2:00 pm-3:00 pm ET

Author Sarah Skerik is PR Newswire’s vice president of content marketing, and is the author of the e-book “Unlocking Social Media for PR.”  Follow her on Twitter at @sarahskerik

The 3 Cornerstones of Driving Message Discovery


Over the last two days, we’ve talked about how PR Newswire optimizes press releases, and about press release tactics authors can employ to generate better search results.   There’s one more piece to the puzzle, and that is discovery.  Discovery is a vital component to generating visibility for your organization’s messages.  

The mechanics of discovery 

Before we dive in, let’s think about how people find information:

  • Through search engines
  • By querying peers
  • By word-of-mouth (often via social networks)


Search engines rank the content that has proven most popular highest in their search results.  The “proof” of popularity the search engines look for includes things like the amount of traffic a web page receives, the amount of time visitors spend on that page and the subsequent actions the page visitors take, such as clicking on an embedded link or sharing the page with their social networks. And those actions visitors take are the backbone of peer-to-peer communications, which drive word-of-mouth discovery.  Point is,  they’re all connected.

Set your content up for success – distribute it to people who care

If a piece of content is going to have a shot at generating quality traffic and interactions, it needs to be seen by people who are likely to be interested in it.  This is where distribution comes in – in order for a message to be discovered, it needs to be distributed to the people who are most likely to care about it.

Distribution can be achieved a variety of ways.  Content can be published on a blog, and shared via social networks.  And, to give it an additional boost, it can be distributed via PR Newswire.

When a press release is distributed via PR Newswire, a number of things happen.  As previously discussed, the release is hosted on our search-optimized web site.    But that’s just the beginning.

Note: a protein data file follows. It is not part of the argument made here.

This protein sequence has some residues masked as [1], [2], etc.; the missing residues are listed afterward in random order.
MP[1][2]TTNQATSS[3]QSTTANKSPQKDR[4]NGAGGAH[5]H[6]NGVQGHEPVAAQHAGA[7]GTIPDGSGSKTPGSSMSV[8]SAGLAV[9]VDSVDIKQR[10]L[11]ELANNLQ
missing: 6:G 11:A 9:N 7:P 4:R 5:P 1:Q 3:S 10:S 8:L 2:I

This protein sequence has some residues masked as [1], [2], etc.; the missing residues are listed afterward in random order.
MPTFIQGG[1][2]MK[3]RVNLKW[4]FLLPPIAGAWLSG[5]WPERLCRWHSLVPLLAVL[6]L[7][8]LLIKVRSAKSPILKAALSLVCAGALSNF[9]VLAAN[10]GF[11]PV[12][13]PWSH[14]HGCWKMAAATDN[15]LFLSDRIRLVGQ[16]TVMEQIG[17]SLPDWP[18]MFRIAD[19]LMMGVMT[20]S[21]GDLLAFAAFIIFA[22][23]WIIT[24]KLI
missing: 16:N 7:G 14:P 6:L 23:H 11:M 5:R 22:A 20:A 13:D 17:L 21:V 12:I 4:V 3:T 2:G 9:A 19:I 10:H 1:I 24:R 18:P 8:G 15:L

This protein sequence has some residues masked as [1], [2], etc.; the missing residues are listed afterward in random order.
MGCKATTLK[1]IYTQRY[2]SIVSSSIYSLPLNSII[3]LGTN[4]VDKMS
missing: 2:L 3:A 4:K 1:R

PR Newswire syndicates content to thousands of web sites which republish it for their own readers.  In this way, we’re able to immediately drive the discovery of messages.   In many cases, these third party web sites maintain the links our clients embed in press releases, creating portals from the press release directly to the client web site.

Additionally, many web sites (including PR Newswire’s) embed social sharing tools within the press releases, enabling readers to immediately share the content with their friends and followers.    This distribution gives the message a boost, and creating an initial opportunity for the content to connect with the audience.  Ultimately, the audience will determine whether or not the content is useful or interesting – and if that’s the case, chances are good that the campaign will be a winner, and will start to gather steam as more people amplify the message by reading it and sharing it.  This is the sort of social media success that can translate into lasting search engine visibility, creating a continuous visibility loop for the brand.

         Related reading:  

The 3 Components of Message Discovery 

As you can see from this week’s series of posts on SEO and press release visibility, a number of factors work together to deliver visibility for the messages your organization issues:

  1. Hosting on an optimized web site, such as PRNewswire.com.   Check  and compare the page rank and traffic volumes of the vendors who will be hosting your brand’s content, and stay on top of search engine trends so you can recognize the best advice.
  2. Creating content your audience finds useful.   All the optimization in the world achieves nothing if the audience doesn’t readily consume and share the content.  Make readership and social sharing a goal for all the content your organization produces.
  3. Driving discovery by distributing the content.  Develop and utilize a variety of channels to distribute your content to relevant audiences, in order to drive the discovery of your message by the people who are most likely to care about, read and interact with the content you publish.

Stay up to date with what we’re thinking about the interplay of SEO, PR and content marketing: http://blog.prnewswire.com/tag/seo/

Author Sarah Skerik is PR Newswire’s vice president of content marketing, and is the author of the e-book “Unlocking Social Media for PR.”  Follow her on Twitter at @sarahskerik

The Author’s Role in Press Release Optimization

12 seo factors

Yesterday we discussed how PR Newswire optimizes press releases. Today, we’ll focus on the role the content’s author plays in the whole optimization equation.

The search engines’ focus on the actual on-page content puts a lot of responsibility on the author of the content.  In fact, the content itself plays the most significant role in ultimately generating results.